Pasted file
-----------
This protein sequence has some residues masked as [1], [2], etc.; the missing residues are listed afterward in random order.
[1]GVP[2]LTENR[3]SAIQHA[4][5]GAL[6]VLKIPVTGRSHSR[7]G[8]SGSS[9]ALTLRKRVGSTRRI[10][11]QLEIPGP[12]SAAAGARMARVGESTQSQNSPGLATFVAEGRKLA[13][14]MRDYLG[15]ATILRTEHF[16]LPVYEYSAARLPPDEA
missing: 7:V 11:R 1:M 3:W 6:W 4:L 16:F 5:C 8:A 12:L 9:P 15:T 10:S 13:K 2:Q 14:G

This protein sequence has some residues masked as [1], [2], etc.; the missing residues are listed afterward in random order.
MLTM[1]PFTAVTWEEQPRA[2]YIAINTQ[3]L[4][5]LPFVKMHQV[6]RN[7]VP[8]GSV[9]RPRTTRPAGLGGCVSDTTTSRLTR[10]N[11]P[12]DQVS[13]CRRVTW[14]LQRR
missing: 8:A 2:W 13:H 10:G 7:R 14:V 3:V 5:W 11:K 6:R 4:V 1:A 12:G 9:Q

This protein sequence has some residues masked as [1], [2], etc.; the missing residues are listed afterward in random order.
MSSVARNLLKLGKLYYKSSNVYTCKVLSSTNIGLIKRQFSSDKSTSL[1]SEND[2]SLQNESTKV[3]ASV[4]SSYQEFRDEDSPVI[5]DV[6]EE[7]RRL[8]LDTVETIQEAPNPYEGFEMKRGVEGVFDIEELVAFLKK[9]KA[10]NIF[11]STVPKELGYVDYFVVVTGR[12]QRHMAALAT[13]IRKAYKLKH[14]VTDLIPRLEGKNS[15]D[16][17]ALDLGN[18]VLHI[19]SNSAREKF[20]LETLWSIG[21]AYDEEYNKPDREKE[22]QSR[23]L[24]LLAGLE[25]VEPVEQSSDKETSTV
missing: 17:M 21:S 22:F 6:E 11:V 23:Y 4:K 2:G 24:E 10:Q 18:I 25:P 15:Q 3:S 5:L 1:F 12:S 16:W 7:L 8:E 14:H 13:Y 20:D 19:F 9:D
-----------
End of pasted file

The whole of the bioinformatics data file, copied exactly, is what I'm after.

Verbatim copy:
This protein sequence has some residues masked as [1], [2], etc.; the missing residues are listed afterward in random order.
[1]GVP[2]LTENR[3]SAIQHA[4][5]GAL[6]VLKIPVTGRSHSR[7]G[8]SGSS[9]ALTLRKRVGSTRRI[10][11]QLEIPGP[12]SAAAGARMARVGESTQSQNSPGLATFVAEGRKLA[13][14]MRDYLG[15]ATILRTEHF[16]LPVYEYSAARLPPDEA
missing: 7:V 11:R 1:M 3:W 6:W 4:L 16:F 5:C 8:A 12:L 9:P 15:T 10:S 13:K 2:Q 14:G

This protein sequence has some residues masked as [1], [2], etc.; the missing residues are listed afterward in random order.
MLTM[1]PFTAVTWEEQPRA[2]YIAINTQ[3]L[4][5]LPFVKMHQV[6]RN[7]VP[8]GSV[9]RPRTTRPAGLGGCVSDTTTSRLTR[10]N[11]P[12]DQVS[13]CRRVTW[14]LQRR
missing: 8:A 2:W 13:H 10:G 7:R 14:V 3:V 5:W 11:K 6:R 4:V 1:A 12:G 9:Q

This protein sequence has some residues masked as [1], [2], etc.; the missing residues are listed afterward in random order.
MSSVARNLLKLGKLYYKSSNVYTCKVLSSTNIGLIKRQFSSDKSTSL[1]SEND[2]SLQNESTKV[3]ASV[4]SSYQEFRDEDSPVI[5]DV[6]EE[7]RRL[8]LDTVETIQEAPNPYEGFEMKRGVEGVFDIEELVAFLKK[9]KA[10]NIF[11]STVPKELGYVDYFVVVTGR[12]QRHMAALAT[13]IRKAYKLKH[14]VTDLIPRLEGKNS[15]D[16][17]ALDLGN[18]VLHI[19]SNSAREKF[20]LETLWSIG[21]AYDEEYNKPDREKE[22]QSR[23]L[24]LLAGLE[25]VEPVEQSSDKETSTV
missing: 17:M 21:S 22:F 6:E 11:V 23:Y 4:K 2:G 24:E 10:Q 18:I 25:P 15:Q 3:S 5:L 1:F 12:S 16:W 7:L 8:E 14:H 13:Y 20:D 19:F 9:D